Monday, July 21, 2014

Mathy Monday-Number Talks

Testing, this thing on?  It's been a while since I've blogged, but like many of you, my brain is shifting back into school mode whether I like it or not! So I'm jumping right back in with a Mathy Monday post about Number Talks, one of my favorite parts of my entire day.  So let's get to it!  

What is a Number Talk?
Have you ever stumbled upon something, a product or simple routine, that yields amazing results?  This past year, for me, it was the number talk routine.  This short 15-20 minute snippet of our day transformed my students into mathematical communicators, capable of speaking about their conceptual understanding, constructing arguments about their problem solving, questioning and critiquing the reasoning of others, and eventually, using this foundation to write about their thinking.

A number talk is a daily routine in which students have a chance to deepen their mathematical thinking.  For teachers, number talks are a great way to quickly and informally assess understanding while helping students transition from ineffective to more effective and efficient problem solving techniques.  During number talks, a problem is posed, students solve the problem individually using their mental computation skills, then students discuss their problem solving while the teacher records their method. In the primary grades, number talks focus on developing number sense, building fluency with small numbers, subitizing, and making tens.  In the intermediate grades, number talks still focus on deepening number sense, but also develops place value understanding, builds fluency, strengthens properties of operations and helps connect mathematical ideas.  Number talks provide big bang for your buck!

Where do you even begin?!
 As with any new routine,  it's all about consistency and implementation.  First, decide what mathematical idea you want the students to consider.  Is it strategies for adding multi-digit numbers?  Building equal groups from a set?  Or determining a quantity of counters on a ten-frame.  The beauty of number talks is that they can be modified and adapted to address almost any mathematical concept. 

Next, set the purpose for your students and introduce the routine.
In my classroom, a problem is posed, students silently solve the problem mentally, then they give a "secret thumbs-up" (thumbs-up in front of their body) to let me know they have solved the problem.  When the majority of thumbs in the room are up, I begin to cold-call students to share their thinking aloud with the class.  As they share, it is your job to ask questions to help clarify and solidify their understanding.  Over time, students will begin to ask questions of each other as their curiosity grows.  Modeling good questioning and providing students with thinking stems is key in promoting student-to-student interaction.  Simple stems like "How did you know to..." or "Why did you choose to..." and "I'm curious about the way you..." can promote a spirit of inquiry, which strengthens understanding for the student explaining, as well as those listening.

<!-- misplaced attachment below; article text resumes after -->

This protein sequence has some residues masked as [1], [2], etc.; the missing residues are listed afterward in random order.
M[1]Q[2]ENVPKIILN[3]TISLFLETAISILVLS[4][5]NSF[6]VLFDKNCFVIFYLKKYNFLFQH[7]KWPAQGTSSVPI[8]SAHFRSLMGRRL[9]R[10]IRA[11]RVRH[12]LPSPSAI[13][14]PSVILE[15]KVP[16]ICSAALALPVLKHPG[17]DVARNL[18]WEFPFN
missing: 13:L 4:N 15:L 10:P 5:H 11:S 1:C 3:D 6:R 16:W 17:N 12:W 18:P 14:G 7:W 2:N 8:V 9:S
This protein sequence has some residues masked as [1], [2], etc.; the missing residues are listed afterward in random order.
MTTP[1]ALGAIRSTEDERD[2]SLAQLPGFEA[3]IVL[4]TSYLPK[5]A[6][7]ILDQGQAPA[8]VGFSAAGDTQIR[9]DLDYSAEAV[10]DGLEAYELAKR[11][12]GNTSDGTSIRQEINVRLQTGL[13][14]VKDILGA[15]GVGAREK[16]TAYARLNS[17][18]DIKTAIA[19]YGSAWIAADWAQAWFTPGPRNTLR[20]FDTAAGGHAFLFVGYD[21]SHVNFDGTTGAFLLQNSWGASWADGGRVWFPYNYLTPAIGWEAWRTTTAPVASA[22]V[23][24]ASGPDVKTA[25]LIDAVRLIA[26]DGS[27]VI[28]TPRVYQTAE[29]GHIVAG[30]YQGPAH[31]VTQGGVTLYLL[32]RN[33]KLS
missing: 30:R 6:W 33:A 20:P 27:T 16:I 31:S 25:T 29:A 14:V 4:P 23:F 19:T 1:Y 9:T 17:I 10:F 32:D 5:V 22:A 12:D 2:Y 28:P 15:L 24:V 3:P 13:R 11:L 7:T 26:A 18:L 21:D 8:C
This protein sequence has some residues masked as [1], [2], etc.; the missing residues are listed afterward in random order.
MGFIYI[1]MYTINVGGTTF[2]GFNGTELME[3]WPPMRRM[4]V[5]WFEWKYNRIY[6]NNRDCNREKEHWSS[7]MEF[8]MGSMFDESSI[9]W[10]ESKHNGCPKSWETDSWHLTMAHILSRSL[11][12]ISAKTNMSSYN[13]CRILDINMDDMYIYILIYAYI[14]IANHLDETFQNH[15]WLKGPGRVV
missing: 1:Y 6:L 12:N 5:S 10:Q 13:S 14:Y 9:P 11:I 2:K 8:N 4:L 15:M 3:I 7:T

Now, this is important, in my classroom, we emphasize the thinking behind the problem solving, as opposed to the correct answer.  And because of that, mistakes will be made.  But guess what?  There is power in mistake making.  My favorite mathematician, Jo Boaler explains it: 
 Allowing students to work through the thinking behind their mistakes has proven to be extremely powerful in my classroom.  Of course, the environment in which students have a sense of safety to be able to take risks without fear of being labeled a failure is crucial in developing the growth mindset that Jo mentions above.  

So, what does it look like?
Number talks look different in every classroom, and as a teacher, you modify it to meet your students learning styles and needs.  Youtube has tons of sample number talk lessons that teachers have shared from around the country.  Here are a few of my favorites that illustrate how different it can look, yet also show how powerful the mathematical conversations can be.

My students loved the number talk routine this past year, and as their teacher, I loved the impact a small routine had on deepening student understanding, developing mathematical communication skills, and building confidence in our learning.  I will definitely continue to number talk with my 3rd graders this upcoming school year. If you still have some fight left in you, I encourage you to check out "Number Talks" by Sherry Parrish.

So what about you?  Do you number talk?  What has your experience been?

Happy Mathy Monday!